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" A Woodland Walk out of the Wind "

Date & start time: 7th January 2013, 3.15 pm start.

Location of Start : The Scale Hill car park , Loweswater , Cumbria, Uk ( NY 149 215 )

Places visited : Lanthwaite Woods to Crummock Water.

Walk details :   1 mile, 150 feet of ascent, 35 minutes.

High point : Staying dry and not having your hat blown off.

Walked with : Myself and the dogs, Harry and Bethan.

Weather : Blustery and wet.

" A Woodland Walk out of the Wind " at EveryTrail

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The new year began as the old ended ... with a strong breeze and consistant wet weather... no change there then ! 

The ground is saturated so we take a woodland walk to stay clear of the mud

but despite the rainfall, the rivers are not as high as expected especially seeing the weather reports from other parts of the UK.

Following our recent series of photos of Great Gable from the garden, I indulge in one more . . .

but the New Year weather has meant that Great Gable is singularly missing from our daily lives at present.

With rain in the air and a strong breeze making it generally unpleasant, I decide on a local walk in the trees in order to exercise the dogs.

In contrast, do you think they ever say to each other . . . . "Oh dear ... have to take the old folk for their daily walk again."

Not evident by their actions . . . as they bound out of the car and rush over to the gate into the woods.

Next to the weir is the 'new' river water measuring station, raised high to avoid future flooding.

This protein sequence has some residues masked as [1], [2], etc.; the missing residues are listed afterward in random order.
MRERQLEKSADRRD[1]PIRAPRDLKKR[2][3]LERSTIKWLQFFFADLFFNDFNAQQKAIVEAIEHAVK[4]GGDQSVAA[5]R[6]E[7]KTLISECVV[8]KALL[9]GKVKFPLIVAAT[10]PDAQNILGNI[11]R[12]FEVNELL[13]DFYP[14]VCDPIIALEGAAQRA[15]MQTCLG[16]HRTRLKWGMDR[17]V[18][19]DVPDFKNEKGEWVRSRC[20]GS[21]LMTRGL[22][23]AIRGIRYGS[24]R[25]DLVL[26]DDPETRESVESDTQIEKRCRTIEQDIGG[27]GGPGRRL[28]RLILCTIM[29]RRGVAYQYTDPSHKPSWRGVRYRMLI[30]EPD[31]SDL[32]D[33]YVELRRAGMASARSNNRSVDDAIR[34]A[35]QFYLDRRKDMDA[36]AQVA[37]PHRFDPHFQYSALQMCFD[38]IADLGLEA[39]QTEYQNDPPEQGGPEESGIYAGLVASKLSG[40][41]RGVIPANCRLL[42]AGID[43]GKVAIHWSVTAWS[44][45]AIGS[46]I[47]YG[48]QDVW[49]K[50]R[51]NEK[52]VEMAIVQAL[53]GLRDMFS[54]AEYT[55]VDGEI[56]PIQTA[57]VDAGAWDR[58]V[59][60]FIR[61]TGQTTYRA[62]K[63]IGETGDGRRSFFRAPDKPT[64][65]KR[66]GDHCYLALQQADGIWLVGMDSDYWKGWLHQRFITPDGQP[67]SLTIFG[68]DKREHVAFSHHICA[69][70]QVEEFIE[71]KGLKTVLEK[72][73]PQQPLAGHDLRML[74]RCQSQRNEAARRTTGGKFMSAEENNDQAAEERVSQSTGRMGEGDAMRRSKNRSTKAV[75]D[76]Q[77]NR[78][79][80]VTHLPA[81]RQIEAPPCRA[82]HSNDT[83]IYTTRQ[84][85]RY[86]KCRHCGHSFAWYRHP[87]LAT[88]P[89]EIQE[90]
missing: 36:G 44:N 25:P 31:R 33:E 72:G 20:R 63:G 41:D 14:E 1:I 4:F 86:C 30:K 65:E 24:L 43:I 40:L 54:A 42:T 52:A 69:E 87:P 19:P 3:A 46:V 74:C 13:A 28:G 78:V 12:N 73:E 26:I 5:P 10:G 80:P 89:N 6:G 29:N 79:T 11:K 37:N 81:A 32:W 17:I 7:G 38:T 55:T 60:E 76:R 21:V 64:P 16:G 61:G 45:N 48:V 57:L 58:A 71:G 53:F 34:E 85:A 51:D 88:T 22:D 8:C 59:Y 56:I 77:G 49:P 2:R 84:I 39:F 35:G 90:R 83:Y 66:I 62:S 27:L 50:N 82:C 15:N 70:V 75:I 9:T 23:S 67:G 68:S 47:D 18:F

The white plaque on the side marks the height of the 2009 floods.  Lets hope the electrics inside are all higher than that.

The flash catches the colour on the oak leaves that overhang the river

and also highlights the rain drops . . . it is far too mild for it to be snow !

It looks like a beaver dam but it is just an accumulation of tree debris.
The riverside path is incredibly muddy in places.

The paths up alongside the river are criss-crossed by tree roots, the river occasionally washing away the loose soil in between.

Normally, and today is no exception, they are very slippery but with care they provide solid footholds to cross many of the muddy areas.

A large bend in the river creates a large pool with a gentle back eddie.

It is a lovely place to swim at the height of the summer when the water temperature is considerably higher than it is today.

Another old weir two thirds of the way up to the lake.

Rumour has it that otters have been spotted here but I've never been lucky enough or perhaps clever enough to see them.

One of the two footbridges over the River Cocker . . . it emerges from the lake either side of a small island.

Rain on the lens as I look up towards Haystacks and Great Gable.
The weir which raises the lake level by just 4 or 5 feet.

Crummock Water was raised in level in 1903 to provide drinking water for Workington and Whitehaven.

Time to return via the main forest track.

The camera managed the next few shots without flash but the long exposure meant a slight blur due to camera shake on this one !

A British Telecom's manhole cover is evidence of the shore end of the submarine internet and phone cable to Buttermere.

The woodland track is in good condition as it was re-surfaced last year.

This allows wheelchair access all the way to the Crummock Boathouse if you are feeling strong.

Back to the car park now, the woodland successfully protecting us from the poor weather today.

- - - o o o - - -


Technical note: Pictures taken with my Canon G10 digital camera.

Resized in Photoshop, and built up on a Dreamweaver web builder.

This site best viewed with . . . somewhere sheltered to walk on a wet, blustery day.

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Previous page - 31st December 2012 Great Gable ~ Great Views

A previous time up here - 24th November 2010 Cinderdale & back with Maggie

Next walk - 8th January 2013 - Rannerdale Late On